Half a year ago LinkedIn added 3 new features to its portfolio: “My Company” Tab, “Events” Tab, and View Page Followers. Their main purpose is to strengthen the connection between businesses and their communities during the unexpected COVID-19 situation. This article will pay attention to the “My Company” Tab that was created to help companies keep their employees informed and engaged with their organization. Since so many people are working remotely, the “My Company” page is a place where people see up-to-date information and news about their company. They can also interact with one another, celebrate different key accomplishments within the organization, and amplify the organization’s messages.
If you have just started working in a new company, and you want to access its “My Company” Tab, you should follow these 2 basic steps.
- Add your current role and the organization in your profile’s Experience section.
- Find your organization’s Page. You’ll be routed to the My Company tab by default.
Below, I will introduce you to the 4 sections of the feature which contain different content.
1. ‘Company Name’ today
Here is the place where you can see insights of your Company, such as new hires from the last week or coworkers and organizational milestones, like career advancement, anniversaries, and key accomplishments.
2. Coworkers you may know
In this section, LinkedIn suggests you the people who have most recently associated themselves as employees in your Company on LinkedIn. These suggestions are based on your location, team, and mutual connections. Sometimes, if it is relevant, you can see the stock price of your company too.
The brand advocates play the most important role by developing a strong brand identity and employer branding. They can amplify the key messages of your company through the “Recommendations” section. There, organic posts and content, curated by your marketing and talent branding teams, can be recommended to employees to reshare. As a marketing tactic employee advocacy is a strategic weapon to encourage employees to share brand values and messages in an organic way. Note that the tab is available for companies that have more than 200 employees. In fact, on average, a company’s employees have ten times as many connections as a company has followers. So, having the chance to count on your employees’ network when spreading a message is priceless.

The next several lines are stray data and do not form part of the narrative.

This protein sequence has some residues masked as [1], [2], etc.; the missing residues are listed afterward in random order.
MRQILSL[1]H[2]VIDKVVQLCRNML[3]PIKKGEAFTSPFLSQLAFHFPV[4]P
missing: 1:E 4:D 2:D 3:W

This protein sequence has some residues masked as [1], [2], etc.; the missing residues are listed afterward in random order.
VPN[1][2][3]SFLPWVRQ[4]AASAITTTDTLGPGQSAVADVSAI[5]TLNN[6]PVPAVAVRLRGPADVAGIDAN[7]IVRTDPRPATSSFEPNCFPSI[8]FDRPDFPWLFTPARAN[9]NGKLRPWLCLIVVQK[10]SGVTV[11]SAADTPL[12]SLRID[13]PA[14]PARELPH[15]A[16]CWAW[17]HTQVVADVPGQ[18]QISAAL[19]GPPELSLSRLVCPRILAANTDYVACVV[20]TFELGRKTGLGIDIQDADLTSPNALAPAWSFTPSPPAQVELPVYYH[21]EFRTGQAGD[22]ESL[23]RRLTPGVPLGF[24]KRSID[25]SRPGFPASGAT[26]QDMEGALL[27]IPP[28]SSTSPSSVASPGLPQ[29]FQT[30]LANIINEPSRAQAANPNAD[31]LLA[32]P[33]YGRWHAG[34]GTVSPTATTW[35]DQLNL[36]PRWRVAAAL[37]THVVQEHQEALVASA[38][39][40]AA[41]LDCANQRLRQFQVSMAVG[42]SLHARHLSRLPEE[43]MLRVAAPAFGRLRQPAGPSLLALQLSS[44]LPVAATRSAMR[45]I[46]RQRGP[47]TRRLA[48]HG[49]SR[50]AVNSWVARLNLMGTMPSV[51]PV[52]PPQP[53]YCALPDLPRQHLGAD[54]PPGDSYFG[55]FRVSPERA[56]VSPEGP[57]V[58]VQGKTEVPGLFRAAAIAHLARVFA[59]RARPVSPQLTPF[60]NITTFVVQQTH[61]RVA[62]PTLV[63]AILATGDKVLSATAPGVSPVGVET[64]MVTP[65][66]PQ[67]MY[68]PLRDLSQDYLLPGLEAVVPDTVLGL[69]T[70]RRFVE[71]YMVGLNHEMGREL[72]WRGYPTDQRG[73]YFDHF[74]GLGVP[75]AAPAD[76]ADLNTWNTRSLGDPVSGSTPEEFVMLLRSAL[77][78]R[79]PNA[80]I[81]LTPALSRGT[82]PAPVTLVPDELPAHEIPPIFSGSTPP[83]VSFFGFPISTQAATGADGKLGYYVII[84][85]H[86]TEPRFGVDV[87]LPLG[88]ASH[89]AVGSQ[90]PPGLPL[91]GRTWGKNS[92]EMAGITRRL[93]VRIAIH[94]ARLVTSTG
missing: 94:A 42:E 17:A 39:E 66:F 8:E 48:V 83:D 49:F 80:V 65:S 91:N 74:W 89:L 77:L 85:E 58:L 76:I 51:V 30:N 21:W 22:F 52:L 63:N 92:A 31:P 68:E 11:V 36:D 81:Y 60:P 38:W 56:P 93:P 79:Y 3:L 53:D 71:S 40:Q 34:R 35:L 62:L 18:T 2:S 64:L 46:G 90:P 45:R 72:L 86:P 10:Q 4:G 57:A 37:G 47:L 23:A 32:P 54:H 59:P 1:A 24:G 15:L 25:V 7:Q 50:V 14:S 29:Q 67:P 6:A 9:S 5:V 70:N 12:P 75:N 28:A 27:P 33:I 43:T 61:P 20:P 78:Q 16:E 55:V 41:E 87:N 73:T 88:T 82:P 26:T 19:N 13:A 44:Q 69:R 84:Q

4. Trending coworker content
The so-called “Trending coworker content” is the place for coworkers to interact with each other. Here is how it works. When a coworker shares something on the platform, and it is evaluated as a ‘trending’ post, the LinkedIn algorithm will share it right on the” My Company” Tab. A poll of workers (700 respondents) conducted by the Royal Society for Public Health’s (RSPH) found that 67% of workers who shifted from the office to home during the pandemic felt less connected to their colleagues. With that in mind, LinkedIn tries to give an opportunity for millions of coworkers to stay connected and thrive in the virtual working environment. We suggest you leave a comment and share your opinion on a certain coworker’s post, or just react with an emoji. This will help you and your coworkers be more connected and engaged with each other, even if you are hundreds or thousands of miles apart.